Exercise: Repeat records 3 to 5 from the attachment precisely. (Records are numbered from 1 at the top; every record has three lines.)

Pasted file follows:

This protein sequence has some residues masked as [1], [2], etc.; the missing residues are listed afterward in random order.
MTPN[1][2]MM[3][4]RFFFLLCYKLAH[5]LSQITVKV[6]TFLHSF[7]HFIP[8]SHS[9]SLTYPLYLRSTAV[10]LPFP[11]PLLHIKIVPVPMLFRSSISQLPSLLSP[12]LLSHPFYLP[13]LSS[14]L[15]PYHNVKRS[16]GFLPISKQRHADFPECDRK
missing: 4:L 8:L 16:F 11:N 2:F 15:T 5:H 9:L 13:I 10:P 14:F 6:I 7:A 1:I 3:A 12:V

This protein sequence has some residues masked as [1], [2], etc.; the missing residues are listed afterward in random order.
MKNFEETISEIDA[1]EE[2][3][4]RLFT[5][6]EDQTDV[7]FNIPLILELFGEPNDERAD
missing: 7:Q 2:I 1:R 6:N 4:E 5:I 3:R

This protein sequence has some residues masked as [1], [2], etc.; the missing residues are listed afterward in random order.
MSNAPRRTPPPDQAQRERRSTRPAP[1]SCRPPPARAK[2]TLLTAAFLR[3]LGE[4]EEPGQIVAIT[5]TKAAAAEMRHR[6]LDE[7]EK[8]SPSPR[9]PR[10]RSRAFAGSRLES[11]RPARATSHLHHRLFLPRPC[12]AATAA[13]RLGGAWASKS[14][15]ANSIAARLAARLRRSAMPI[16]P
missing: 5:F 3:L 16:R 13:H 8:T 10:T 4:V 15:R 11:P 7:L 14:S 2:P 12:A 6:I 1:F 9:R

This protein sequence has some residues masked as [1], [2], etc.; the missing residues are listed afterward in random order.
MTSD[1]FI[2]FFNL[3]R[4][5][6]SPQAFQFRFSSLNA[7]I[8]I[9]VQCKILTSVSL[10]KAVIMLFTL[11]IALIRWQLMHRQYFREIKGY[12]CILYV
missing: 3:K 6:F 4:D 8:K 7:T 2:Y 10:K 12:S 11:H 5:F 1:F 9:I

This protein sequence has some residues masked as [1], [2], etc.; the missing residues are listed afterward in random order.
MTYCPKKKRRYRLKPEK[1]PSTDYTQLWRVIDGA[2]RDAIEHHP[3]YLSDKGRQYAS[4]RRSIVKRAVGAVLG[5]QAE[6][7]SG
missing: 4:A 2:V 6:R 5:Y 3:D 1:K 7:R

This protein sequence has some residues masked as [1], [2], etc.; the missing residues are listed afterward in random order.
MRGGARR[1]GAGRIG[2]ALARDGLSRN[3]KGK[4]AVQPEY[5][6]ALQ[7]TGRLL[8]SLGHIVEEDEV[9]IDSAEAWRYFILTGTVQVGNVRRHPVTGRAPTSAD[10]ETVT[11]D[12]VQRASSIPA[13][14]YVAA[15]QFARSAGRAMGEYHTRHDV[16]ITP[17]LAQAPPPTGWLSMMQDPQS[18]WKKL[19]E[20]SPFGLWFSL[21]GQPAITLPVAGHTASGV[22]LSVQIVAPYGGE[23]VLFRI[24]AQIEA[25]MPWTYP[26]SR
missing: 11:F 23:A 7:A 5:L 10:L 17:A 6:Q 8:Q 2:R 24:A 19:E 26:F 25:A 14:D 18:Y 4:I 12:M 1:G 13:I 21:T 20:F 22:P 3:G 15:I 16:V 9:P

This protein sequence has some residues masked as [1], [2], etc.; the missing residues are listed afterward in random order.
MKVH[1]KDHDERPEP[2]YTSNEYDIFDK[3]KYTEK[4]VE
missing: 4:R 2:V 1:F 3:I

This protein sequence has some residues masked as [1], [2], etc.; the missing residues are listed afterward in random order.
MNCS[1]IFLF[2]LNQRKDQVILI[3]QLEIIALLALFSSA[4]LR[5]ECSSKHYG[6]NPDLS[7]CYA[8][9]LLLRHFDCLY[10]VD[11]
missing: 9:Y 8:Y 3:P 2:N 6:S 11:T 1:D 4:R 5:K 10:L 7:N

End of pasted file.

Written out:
This protein sequence has some residues masked as [1], [2], etc.; the missing residues are listed afterward in random order.
MSNAPRRTPPPDQAQRERRSTRPAP[1]SCRPPPARAK[2]TLLTAAFLR[3]LGE[4]EEPGQIVAIT[5]TKAAAAEMRHR[6]LDE[7]EK[8]SPSPR[9]PR[10]RSRAFAGSRLES[11]RPARATSHLHHRLFLPRPC[12]AATAA[13]RLGGAWASKS[14][15]ANSIAARLAARLRRSAMPI[16]P
missing: 5:F 3:L 16:R 13:H 8:T 10:T 4:V 15:R 11:P 7:L 14:S 2:P 12:A 6:I 1:F 9:R

This protein sequence has some residues masked as [1], [2], etc.; the missing residues are listed afterward in random order.
MTSD[1]FI[2]FFNL[3]R[4][5][6]SPQAFQFRFSSLNA[7]I[8]I[9]VQCKILTSVSL[10]KAVIMLFTL[11]IALIRWQLMHRQYFREIKGY[12]CILYV
missing: 3:K 6:F 4:D 8:K 7:T 2:Y 10:K 12:S 11:H 5:F 1:F 9:I

This protein sequence has some residues masked as [1], [2], etc.; the missing residues are listed afterward in random order.
MTYCPKKKRRYRLKPEK[1]PSTDYTQLWRVIDGA[2]RDAIEHHP[3]YLSDKGRQYAS[4]RRSIVKRAVGAVLG[5]QAE[6][7]SG
missing: 4:A 2:V 6:R 5:Y 3:D 1:K 7:R